What I’m trying to say is that love is not a required factor for a couple to enjoy sex.
There are plenty of miserable couples out there that have better sexual encounters than we can surmise but their interpersonal connectivity and relational development are as poor as the glass cup from which Donald Trump had to use two hands to drink.
I know. It’s sad.
So, if you’re in a loveless relationship, be in a serious one that might lead to marriage or in a marriage that has sailed away from the docks of single-dome years ago, understand that you are not without hope.
It all starts with communication. First, communicate to yourself that you do not feel loved. Two, discover why you cannot give love. Three, you need to share these sentiments freely and fearlessly with your significant other.
If you’re afraid of being open with your significant other then by all means understand that there are more issues surrounding this love loss than anything else.
Ask yourself when it was that your love for them faded. Was there a stressful situation at work, home, in your social sphere that halted your emotional development? Are you overwhelmed by responsibilities or depressed by your unfulfilled dreams? Open up about these things. Journal about them so your thoughts are on paper and clear, clearer to you.
Ask yourself when it was that your loved one stopped or slowed in expressing their love to you. What happened in that season. Before that season. You’re not to blame unless you know 100% that you are responsible for something. Namely, cheating, gambling family funds away, cheating emotionally, lying, being emotionally repressive or oppressive, voting for Donald J. Trump, gaslighting, abuse; physical, verbal, emotional, and spiritual. But if the blame isn’t yours, don’t allow your brain to trick you into thinking it is because then you’ll both be stuck in an emotional stalemate. Discuss these things with your partner and allow them to open up to you gradually, understanding that they may not entirely understand their own feelings yet. And even if they do understand them they might have a tough time verbalizing them. So listen up to what IS said but pay attention to what is left UNSAID.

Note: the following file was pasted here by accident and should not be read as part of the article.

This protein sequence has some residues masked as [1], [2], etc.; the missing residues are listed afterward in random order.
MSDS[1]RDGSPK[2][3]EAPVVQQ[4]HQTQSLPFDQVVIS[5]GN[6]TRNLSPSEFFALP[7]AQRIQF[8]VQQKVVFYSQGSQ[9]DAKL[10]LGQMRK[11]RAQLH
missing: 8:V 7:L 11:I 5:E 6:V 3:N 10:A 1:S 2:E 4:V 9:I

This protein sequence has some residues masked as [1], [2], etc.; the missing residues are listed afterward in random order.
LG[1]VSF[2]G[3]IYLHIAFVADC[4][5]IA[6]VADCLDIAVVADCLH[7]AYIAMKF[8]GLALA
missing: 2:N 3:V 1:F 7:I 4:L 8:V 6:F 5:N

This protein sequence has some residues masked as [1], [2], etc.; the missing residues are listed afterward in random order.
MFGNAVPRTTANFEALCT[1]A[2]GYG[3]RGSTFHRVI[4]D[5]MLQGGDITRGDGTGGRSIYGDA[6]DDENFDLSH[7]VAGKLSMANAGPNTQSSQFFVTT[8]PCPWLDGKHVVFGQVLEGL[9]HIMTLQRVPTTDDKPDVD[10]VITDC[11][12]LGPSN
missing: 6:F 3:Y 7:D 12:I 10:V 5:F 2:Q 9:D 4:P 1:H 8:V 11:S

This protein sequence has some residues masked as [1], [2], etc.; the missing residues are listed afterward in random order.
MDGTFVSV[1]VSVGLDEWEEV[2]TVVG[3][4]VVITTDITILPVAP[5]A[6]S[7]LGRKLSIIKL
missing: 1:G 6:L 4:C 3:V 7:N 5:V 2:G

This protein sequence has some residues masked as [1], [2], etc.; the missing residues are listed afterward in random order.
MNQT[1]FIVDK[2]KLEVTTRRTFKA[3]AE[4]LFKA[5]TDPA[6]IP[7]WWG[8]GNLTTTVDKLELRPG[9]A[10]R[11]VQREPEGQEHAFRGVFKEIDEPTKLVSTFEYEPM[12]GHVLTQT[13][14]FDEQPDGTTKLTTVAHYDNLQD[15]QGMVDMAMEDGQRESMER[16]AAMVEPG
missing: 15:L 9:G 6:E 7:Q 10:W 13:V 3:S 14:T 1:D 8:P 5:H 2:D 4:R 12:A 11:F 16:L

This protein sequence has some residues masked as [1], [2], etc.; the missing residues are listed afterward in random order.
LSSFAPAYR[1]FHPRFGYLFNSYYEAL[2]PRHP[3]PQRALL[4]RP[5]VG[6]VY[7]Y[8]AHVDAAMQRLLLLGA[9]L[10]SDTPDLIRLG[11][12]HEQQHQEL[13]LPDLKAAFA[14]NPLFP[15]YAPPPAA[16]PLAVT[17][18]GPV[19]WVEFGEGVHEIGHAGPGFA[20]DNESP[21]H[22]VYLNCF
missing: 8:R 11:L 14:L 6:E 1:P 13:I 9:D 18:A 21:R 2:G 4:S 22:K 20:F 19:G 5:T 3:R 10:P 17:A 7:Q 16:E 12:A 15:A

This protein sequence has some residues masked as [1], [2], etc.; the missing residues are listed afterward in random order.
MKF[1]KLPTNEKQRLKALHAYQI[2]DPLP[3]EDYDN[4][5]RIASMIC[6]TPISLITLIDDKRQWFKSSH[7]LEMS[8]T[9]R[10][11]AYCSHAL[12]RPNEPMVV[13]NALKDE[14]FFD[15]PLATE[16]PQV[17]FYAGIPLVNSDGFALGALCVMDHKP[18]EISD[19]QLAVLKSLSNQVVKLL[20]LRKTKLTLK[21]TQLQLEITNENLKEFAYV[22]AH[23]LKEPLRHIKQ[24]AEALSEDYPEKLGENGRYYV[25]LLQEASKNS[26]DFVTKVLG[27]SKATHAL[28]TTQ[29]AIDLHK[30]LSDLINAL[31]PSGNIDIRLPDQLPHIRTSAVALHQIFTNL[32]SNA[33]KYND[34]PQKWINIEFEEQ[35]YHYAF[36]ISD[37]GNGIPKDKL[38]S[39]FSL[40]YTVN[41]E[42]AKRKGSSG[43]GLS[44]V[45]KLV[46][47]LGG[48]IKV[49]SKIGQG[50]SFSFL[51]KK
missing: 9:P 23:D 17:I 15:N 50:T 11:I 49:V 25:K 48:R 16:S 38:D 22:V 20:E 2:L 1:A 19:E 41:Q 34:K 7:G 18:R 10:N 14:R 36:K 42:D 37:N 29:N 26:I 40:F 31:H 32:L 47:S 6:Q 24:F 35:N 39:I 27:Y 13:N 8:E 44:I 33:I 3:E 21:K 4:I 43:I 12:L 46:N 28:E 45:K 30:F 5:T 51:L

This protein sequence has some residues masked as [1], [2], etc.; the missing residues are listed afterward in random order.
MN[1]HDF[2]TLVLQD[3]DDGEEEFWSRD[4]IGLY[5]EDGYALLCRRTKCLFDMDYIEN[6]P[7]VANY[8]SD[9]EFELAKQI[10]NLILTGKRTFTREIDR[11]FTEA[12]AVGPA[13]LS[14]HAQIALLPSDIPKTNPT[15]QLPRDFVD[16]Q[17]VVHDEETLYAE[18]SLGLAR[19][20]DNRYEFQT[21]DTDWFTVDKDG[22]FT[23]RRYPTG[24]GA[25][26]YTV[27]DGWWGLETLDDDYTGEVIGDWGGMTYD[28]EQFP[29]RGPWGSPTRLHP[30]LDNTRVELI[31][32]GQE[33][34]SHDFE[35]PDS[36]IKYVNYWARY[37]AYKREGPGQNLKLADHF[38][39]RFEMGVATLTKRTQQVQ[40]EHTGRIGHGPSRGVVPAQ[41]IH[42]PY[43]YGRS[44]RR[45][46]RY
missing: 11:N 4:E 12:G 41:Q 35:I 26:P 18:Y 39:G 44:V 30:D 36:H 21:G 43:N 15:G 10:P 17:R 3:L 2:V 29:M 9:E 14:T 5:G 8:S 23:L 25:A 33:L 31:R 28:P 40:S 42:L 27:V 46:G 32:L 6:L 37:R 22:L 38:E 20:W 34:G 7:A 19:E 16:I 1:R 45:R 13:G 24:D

Think About It
If you are in a loveless relationship you do not have to stay in it.
But here’s the catch. I do not mean that you have to leave it either.
What I mean is that both of you can work together to make it a love-filled relationship again.
Make Relationships Love-Filled Again!
Maybe we should throw that on a hat and make it our war cry.
That won’t work.
But you get what I mean.
To leave a loveless relationship does not mean you leave your partner. In fact, you both leave the loveless environment together and explore what it means to love and be loved, together, again.
This post is not meant for individuals who are in abusive relationships. If you are in an abusive relationship, please seek professional help immediately, for your safety and the safety of those in your household.
GoodTherapy. Hit that link. Click other links. Then delete your browsing history.
If your spouse or partner is abusive, contact law enforcement as soon as possible.
You are loved by a community you do not even yet know. You are more than your abuse and your hurt and your pain. You might only understand this once you leave and are free to heal, feel, and yes, be loved and love, again.